I watched from underneath a cozy heap of quilts and cats as daylight filtered in pale stripes through the interior shutters of the east-facing bedroom windows.
The cats trooped down the hallway with me and milled impatiently as I opened the living room curtains
to look at the day.
I pulled on my first-thing-in-the morning assortment of warm clothing, replenished the fires, measured coffee.
It seemed judicious to dole out the dollops of tinned cat food before venturing outside.
Decidedly chilly. I fed Willis and Co and scurried back inside.
As soon as J. exited the bed I snatched the sheets and bundled them into the washing machine.
By the time they had chugged through the cycles, the sunshine had sulked off behind dour grey clouds.
J. topped up the bird feeders and once again the goldfinches amused us with their
fiesty jostling for position on the cylinder of niger seed.
A light snow fell last evening--snow over muddy ground.
Pebbles emerges from the barn lean-to where J. serves her hay and grain.
Pebs has never had a lovely full mane and forelock.
This winter she is so grizzled you'd think something had gnawed at her hair.
The barn kittens after breakfasting in the carport retreated to their sleeping bags in the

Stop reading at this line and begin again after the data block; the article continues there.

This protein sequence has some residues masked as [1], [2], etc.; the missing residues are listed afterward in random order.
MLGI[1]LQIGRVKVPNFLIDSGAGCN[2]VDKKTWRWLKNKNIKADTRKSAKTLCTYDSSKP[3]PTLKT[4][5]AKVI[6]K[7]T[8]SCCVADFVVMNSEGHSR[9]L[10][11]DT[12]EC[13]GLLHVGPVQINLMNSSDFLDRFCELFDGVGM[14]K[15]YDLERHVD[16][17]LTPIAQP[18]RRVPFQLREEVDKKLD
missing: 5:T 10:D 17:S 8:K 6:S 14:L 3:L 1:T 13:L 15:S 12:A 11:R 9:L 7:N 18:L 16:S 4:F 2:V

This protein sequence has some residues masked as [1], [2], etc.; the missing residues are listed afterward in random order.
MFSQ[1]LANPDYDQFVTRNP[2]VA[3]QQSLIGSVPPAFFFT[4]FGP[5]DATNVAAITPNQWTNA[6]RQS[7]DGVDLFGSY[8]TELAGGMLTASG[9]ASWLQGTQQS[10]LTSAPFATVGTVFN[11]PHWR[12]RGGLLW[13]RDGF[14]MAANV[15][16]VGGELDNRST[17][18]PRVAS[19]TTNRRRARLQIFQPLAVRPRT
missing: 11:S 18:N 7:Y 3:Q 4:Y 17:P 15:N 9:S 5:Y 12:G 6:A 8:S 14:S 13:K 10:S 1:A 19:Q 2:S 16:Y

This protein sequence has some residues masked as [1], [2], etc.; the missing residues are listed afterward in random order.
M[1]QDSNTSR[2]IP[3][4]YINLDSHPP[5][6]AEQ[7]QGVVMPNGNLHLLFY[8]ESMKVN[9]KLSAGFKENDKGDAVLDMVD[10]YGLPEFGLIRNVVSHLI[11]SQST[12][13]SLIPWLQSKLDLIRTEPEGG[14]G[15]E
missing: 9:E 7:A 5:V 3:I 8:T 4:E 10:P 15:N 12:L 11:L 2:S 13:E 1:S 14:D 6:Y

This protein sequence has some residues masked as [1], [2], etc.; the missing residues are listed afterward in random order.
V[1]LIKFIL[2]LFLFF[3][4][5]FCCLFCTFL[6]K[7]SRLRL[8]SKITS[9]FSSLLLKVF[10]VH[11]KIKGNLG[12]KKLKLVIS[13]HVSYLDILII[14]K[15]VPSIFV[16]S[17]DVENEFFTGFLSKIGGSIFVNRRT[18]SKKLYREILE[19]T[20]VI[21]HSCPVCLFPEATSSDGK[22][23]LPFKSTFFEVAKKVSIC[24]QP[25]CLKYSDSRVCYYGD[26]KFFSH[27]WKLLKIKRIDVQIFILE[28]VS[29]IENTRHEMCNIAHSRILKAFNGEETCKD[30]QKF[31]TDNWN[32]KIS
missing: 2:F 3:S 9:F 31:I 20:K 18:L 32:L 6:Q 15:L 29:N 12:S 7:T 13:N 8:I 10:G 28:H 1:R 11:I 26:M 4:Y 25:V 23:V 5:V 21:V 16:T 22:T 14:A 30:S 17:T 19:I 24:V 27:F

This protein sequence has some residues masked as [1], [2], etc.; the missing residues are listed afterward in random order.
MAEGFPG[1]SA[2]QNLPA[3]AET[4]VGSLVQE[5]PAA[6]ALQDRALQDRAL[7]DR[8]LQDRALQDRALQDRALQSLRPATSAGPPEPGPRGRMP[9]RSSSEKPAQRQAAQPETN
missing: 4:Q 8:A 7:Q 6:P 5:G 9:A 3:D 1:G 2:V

strewed hay of the barn's east bay.
Willis, gallant boy that he is, left his snug bed to accompany me on a very brief walk up to the tobacco barn.
I did peg the sheets out on the clothes line, flicking slender rims of ice from the wooden pegs.
At 3 p.m. the sun came out long enough to offer encouragement and to nearly dry the sheets.
As always when the weather is dark I turned to baking.
Today's treat is Lemon Bars--I love the shortbread crust.
I have "felt the cold" lately, although surely the weather has been less than frigid. Since this room and the bedroom across the hall don't benefit as much from the wood fires as the "living" part of the house, I've rather minded being in here for any length of time.
I'm still reading the usual blogs, just not taking my chilly fingers out of my pockets to type many comments or to keep up with letters.
Even the mid-winter doldrums won't last forever.
Its a time for wrapping my hands around a mug of steaming tea,
curling up by one fire or the other with books and seed catalogs,
a time to plan projects rather than to carry them out.
In such a short time the flurry of starting seeds, gardening and harvesting will begin all over again.
"To everything a season..."